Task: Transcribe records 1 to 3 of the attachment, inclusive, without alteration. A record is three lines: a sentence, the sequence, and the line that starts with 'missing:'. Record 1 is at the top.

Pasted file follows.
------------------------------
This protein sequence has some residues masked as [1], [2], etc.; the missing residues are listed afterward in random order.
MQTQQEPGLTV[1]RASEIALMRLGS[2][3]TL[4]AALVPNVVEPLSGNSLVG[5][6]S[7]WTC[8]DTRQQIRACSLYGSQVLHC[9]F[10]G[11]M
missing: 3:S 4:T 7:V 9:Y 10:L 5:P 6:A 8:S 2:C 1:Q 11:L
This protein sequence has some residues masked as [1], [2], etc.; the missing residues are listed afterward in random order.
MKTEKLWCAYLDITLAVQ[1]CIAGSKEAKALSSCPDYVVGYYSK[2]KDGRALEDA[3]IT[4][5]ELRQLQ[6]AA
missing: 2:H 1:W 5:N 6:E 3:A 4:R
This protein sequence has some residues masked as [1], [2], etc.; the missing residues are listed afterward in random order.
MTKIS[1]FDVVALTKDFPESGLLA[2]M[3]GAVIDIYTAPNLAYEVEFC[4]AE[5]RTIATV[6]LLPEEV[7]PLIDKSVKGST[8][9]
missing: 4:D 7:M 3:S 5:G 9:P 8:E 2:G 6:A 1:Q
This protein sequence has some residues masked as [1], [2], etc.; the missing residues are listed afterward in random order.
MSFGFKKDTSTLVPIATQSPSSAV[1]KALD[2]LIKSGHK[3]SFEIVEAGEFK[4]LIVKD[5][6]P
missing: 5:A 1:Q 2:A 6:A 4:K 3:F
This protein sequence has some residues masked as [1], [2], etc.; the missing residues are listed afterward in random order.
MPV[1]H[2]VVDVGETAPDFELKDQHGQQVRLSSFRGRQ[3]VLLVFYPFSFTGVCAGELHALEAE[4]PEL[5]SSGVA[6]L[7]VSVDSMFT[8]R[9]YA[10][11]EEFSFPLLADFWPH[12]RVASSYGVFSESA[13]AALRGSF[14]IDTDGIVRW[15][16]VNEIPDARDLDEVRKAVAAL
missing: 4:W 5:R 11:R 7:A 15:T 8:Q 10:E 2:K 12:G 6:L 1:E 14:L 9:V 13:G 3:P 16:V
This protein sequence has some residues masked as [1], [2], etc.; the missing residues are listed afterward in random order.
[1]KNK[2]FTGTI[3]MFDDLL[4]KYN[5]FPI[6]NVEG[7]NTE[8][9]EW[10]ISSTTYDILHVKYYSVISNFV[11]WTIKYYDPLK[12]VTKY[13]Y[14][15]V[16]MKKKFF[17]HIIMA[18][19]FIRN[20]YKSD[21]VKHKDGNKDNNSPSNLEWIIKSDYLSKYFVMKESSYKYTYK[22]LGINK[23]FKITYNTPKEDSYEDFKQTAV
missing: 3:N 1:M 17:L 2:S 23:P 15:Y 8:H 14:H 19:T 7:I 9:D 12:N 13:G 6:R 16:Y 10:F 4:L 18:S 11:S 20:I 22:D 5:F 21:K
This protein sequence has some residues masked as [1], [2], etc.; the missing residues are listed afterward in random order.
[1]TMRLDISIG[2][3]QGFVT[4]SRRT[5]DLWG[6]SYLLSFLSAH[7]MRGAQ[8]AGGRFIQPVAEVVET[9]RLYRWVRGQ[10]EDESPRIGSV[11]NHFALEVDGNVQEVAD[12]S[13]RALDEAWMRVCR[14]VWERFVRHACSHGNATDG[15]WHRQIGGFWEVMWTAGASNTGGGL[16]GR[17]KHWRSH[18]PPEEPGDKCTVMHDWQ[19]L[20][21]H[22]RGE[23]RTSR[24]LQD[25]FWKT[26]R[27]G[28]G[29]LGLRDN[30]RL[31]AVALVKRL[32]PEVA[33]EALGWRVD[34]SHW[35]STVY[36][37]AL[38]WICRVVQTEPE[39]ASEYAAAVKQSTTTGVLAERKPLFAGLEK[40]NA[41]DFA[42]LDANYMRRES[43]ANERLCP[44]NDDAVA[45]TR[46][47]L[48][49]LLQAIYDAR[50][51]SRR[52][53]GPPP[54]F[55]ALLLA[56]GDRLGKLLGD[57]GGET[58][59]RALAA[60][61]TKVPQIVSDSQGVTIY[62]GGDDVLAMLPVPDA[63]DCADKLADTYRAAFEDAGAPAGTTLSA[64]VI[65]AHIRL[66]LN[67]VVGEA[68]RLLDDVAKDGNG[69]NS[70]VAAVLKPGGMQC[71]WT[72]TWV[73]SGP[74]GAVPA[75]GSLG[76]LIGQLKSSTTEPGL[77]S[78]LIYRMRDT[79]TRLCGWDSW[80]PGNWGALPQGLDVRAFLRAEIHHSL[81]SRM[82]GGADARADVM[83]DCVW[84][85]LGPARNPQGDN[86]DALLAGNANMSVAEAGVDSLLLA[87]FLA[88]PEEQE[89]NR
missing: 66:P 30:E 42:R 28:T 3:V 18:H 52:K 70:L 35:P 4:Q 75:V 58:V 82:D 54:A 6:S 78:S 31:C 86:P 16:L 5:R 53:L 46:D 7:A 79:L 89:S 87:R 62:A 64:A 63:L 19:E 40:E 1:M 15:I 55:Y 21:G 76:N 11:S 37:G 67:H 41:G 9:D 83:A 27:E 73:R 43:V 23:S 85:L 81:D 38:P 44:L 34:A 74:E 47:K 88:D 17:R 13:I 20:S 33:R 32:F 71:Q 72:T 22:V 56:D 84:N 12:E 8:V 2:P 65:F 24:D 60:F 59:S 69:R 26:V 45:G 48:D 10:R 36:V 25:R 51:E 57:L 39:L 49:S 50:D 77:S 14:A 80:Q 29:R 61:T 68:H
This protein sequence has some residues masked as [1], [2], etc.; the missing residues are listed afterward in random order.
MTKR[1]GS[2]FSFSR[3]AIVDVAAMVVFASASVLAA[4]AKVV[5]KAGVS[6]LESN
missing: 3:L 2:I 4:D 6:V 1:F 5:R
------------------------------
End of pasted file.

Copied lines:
This protein sequence has some residues masked as [1], [2], etc.; the missing residues are listed afterward in random order.
MQTQQEPGLTV[1]RASEIALMRLGS[2][3]TL[4]AALVPNVVEPLSGNSLVG[5][6]S[7]WTC[8]DTRQQIRACSLYGSQVLHC[9]F[10]G[11]M
missing: 3:S 4:T 7:V 9:Y 10:L 5:P 6:A 8:S 2:C 1:Q 11:L
This protein sequence has some residues masked as [1], [2], etc.; the missing residues are listed afterward in random order.
MKTEKLWCAYLDITLAVQ[1]CIAGSKEAKALSSCPDYVVGYYSK[2]KDGRALEDA[3]IT[4][5]ELRQLQ[6]AA
missing: 2:H 1:W 5:N 6:E 3:A 4:R
This protein sequence has some residues masked as [1], [2], etc.; the missing residues are listed afterward in random order.
MTKIS[1]FDVVALTKDFPESGLLA[2]M[3]GAVIDIYTAPNLAYEVEFC[4]AE[5]RTIATV[6]LLPEEV[7]PLIDKSVKGST[8][9]
missing: 4:D 7:M 3:S 5:G 9:P 8:E 2:G 6:A 1:Q